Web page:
However safe a product appears it may fail at some point, which could result in costly litigation for the manufacturer
Part of a property and casualty risks series supported by
Most exporters will know that international litigation in respect of allegedly defective products is growing - this is what an European bike manufacturer discovered at its expense when a teenager was disabled after the front fork of a Taiwan- assembled bike collapsed in Australia. Lawyer Ben stack of the eponymous Australian firm recalls the litigation became predictably complex, international and prolonged.
The boy sued the importer, which sued the manufacturer, which sued the Taiwanese sub-contractor that had made the part, and the latter then sued another Taiwanese manufacturer that had fitted the same part to the bike.
On the fourth day of the trial, the European manufacturer settled for an eight-figure sum.
What can a manufacturer do in the face of such a diverse array of potential prosecutions? Hiring a lawyer would be a first step. However, suggests Kent Gardiner, chairman of international law firm Crowell & Moring and a specialist in class actions, it is even better to hire an in-house lawyer. “For corporate legal departments nowadays, success demands a more proactive approach than hiring outside counsel [to manage] costs. In-house lawyers need to know more than ever to succeed both about their clients and the legal landscape”.
Prudence is key
If nothing else, the above case serves as a warning to companies that have an exciting and innovative product they are about to bring out onto international markets. With product liability laws being passed almost by the month in most jurisdictions, no risk management professional would allow a retail item to be brought out in domestic or export markets without being satisfied that it is sufficiently robust to survive in the long term and even a punishing use without triggering claims from disappointed, injured or otherwise aggrieved consumers.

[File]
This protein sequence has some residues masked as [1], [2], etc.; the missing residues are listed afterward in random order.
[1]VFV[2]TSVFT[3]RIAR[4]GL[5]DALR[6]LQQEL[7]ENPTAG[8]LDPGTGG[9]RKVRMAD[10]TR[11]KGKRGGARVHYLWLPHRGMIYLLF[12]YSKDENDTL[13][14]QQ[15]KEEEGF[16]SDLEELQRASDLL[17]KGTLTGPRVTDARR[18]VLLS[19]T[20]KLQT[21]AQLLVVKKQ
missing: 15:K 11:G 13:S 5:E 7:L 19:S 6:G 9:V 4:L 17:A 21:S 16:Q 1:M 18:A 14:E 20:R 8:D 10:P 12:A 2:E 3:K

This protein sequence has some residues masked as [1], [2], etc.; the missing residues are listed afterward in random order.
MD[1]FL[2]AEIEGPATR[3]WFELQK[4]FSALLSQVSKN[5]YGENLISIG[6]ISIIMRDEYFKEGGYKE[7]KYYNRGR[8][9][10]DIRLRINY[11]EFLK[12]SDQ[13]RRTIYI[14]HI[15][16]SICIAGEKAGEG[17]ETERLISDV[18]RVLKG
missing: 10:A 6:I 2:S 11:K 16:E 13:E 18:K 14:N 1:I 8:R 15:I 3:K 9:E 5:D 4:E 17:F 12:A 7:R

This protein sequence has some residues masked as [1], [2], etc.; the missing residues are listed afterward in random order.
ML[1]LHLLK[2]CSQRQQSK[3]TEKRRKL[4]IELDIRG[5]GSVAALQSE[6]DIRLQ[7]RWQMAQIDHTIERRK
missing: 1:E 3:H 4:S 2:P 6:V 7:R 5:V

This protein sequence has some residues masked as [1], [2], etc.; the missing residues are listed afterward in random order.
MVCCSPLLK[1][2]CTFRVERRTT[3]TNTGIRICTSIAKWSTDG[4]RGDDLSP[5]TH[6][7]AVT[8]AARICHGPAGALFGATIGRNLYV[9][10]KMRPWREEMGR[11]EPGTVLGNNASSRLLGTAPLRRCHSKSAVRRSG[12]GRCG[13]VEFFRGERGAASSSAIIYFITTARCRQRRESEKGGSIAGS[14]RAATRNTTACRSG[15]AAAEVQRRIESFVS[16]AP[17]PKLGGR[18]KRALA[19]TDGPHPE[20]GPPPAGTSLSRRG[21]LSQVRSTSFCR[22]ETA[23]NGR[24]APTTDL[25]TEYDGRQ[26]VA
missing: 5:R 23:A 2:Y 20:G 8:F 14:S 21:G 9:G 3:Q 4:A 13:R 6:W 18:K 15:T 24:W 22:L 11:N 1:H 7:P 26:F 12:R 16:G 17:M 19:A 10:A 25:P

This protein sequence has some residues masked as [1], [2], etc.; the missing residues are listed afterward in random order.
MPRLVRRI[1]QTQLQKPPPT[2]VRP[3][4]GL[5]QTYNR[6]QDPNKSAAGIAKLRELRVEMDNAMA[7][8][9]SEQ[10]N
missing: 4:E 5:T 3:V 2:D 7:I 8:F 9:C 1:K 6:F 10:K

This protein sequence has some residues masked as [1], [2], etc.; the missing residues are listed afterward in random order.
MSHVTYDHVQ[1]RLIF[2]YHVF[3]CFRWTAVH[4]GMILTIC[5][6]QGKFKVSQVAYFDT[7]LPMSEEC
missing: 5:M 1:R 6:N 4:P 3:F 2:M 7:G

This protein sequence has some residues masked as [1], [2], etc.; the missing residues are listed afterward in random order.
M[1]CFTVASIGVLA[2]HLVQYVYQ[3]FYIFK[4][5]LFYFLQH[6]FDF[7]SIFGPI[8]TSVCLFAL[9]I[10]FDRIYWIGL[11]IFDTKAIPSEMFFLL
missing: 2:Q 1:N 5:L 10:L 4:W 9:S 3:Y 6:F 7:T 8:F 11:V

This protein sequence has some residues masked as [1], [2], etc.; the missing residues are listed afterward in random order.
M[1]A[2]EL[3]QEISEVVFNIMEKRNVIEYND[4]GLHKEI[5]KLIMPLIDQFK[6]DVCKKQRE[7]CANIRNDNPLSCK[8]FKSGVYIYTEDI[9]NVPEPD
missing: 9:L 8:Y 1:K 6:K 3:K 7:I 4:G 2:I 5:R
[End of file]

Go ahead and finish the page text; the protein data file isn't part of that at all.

As Nigel Hooker, AIG’s head of casualty risk consulting for the EMEA region, points out, product liability has become a multi-jurisdictional issue. “Product liability laws cut across national boundaries nowadays,” he says. A mechanical engineer by training, Hooker has learnt a lot about safety-proofing a product in 20 years of providing advice to designers and manufacturers on behalf of the underwriter.
Acting in the clients’ interest, he is looking for what might be called product fallibility. “For example, does the product fail to safe,” he asks. “Would the original product continue to function even if a component failed?” if, for example, a heated home appliance self-ignites but continues to function instead of shutting down, the manufacturer could face an expensive lawsuit for property damage and/or personal injury.
Various product liability issues will likely be triggered with consequent damage to the manufacturer’s reputation and profits. In the highly litigious US, for example, it is common for a product liability claim to cost the culpable company $1m (€815,000) in compensation. Indeed, the courts are so active in prosecuting manufacturers
That exporters are often reluctant to sell their products in the US.
However clever and safe the product may appear, it will fail at some point in its life. This may take months or years, but this is when the ‘fail to safe’ principle becomes crucial.
Essentially, as Hooker explains, the principle means the product will break down in a harmless way.
The good news is that making a product ‘fail-to-safe’ is not normally an expensive proposition. Recently, AIG consultants were able to recommend important changes to the design of a household appliance at little extra production cost. However, over the life of the product, the savings will likely outweigh that cost many times.
This article was taken from StrategicRISK’s guide to property and casualty risks supported by AIG. This guide can be viewed or downloaded here.